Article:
A Complete Guide to Gastric Ulcers in Horses

Gastric ulcers affect 69% of horses, according to Tufts School of Veterinary Medicine. But some horse breeds are particularly susceptible. For example, 93% of endurance horses and 70% of racehorses develop ulcers.

If your horse has gastric ulcers or you suspect that they might have ulcers, then you’ll want to read our complete guide to gastric ulcers in horses. We’ll cover types of ulcers in horses, causes, symptoms, and possible treatment.

If you are concerned about your horse by the end of this article, you should make an appointment with your equine veterinarian. Unfortunately, the only way to know for sure that your horse has ulcers is to be evaluated by a vet.

What Is a Gastric Ulcer in Horses?

Gastric ulcers in horses are legions in the stomach lining. Horses secrete gastric acid continually throughout the day. This is entirely healthy for horses that can forage small meals throughout the day. 

Gastric ulcers develop when a horse is fed larger meals that are more spread apart, allowing the horse’s stomach to empty. When there is nothing for the stomach acid to break down, it erodes the stomach lining

Two Types of Gastric Ulcers in Horses

Gastric ulcers develop in two areas of a horse’s stomach. 

Squamous Gastric Ulcers (ESGUS)

ESGUS develops in the squamous area of a horse’s stomach, which is the upper third of the stomach. Lesions will occur when bacteria, parasites, or excessive stomach acid damage the mucosal lining of the squamous. 

The squamous lack protection against bacteria, parasites, and stomach acid, so ESGUS is a very common ulcer in horses. Thoroughbred and Standardbred racehorses are especially susceptible.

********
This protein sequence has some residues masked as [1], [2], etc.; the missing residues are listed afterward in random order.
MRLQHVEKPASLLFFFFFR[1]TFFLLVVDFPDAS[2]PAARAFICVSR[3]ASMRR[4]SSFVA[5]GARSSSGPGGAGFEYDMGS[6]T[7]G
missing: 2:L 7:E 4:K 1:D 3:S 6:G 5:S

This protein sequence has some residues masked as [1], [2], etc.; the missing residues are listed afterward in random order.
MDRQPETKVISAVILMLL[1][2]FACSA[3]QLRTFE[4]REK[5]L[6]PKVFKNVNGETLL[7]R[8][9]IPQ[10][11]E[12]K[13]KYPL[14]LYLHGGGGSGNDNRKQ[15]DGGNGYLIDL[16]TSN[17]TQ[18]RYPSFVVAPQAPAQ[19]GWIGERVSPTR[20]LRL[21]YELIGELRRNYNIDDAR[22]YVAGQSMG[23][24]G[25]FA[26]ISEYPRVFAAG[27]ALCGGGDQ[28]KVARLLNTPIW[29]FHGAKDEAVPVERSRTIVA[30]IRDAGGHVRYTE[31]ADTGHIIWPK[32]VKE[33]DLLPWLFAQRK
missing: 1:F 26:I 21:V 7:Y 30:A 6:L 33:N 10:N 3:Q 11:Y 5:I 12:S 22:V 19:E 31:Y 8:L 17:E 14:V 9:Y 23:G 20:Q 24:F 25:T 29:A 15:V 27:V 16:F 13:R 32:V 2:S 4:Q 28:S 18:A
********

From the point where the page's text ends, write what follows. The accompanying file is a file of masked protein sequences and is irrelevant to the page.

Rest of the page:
An NCBI study found that for Thoroughbred racehorses and Standardbred racehorses, ESGUS increased to 80%-100% within 2-3 months of training. 

Glandular Gastric Ulcers (EGGUS)

EGGUS occurs in the glandular area of a horse’s stomach. While this region of the stomach is built to withstand gastric acid, sometimes the mucosal lining deteriorates. When this happens, legions and inflammation develop in the glandular area.

Like ESGUS, racehorses are more susceptible to developing EGGUS because of their training and diet. However, only 47%-65% of Thoroughbred and Standardbred racehorses suffer from EGGUS. 

Interestingly, another NCBI study found that EGGUS was more likely to develop in inexperienced racehorses. For every year that a racehorse gains experience, the less susceptible they became to EGGUS.

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What Causes Gastric Ulcers in Horses? 

Several factors can cause gastric ulcers to develop in horses:

  • High-concentrate, low-roughage diets
  • Rapid diet changes, especially of high amounts of grain
  • Limited turnout
  • Rigorous interval exercise and training
  • Limited foraging
  • Stress
  • Frequent travel and new stall confinement
  • Nonsteroidal anti-inflammatory drugs (NSAIDs)
  • Competition
  • Bacteria
  • Parasites

While these are the most common factors, other factors can contribute to developing ulcers in horses. Routine and breeding also contribute.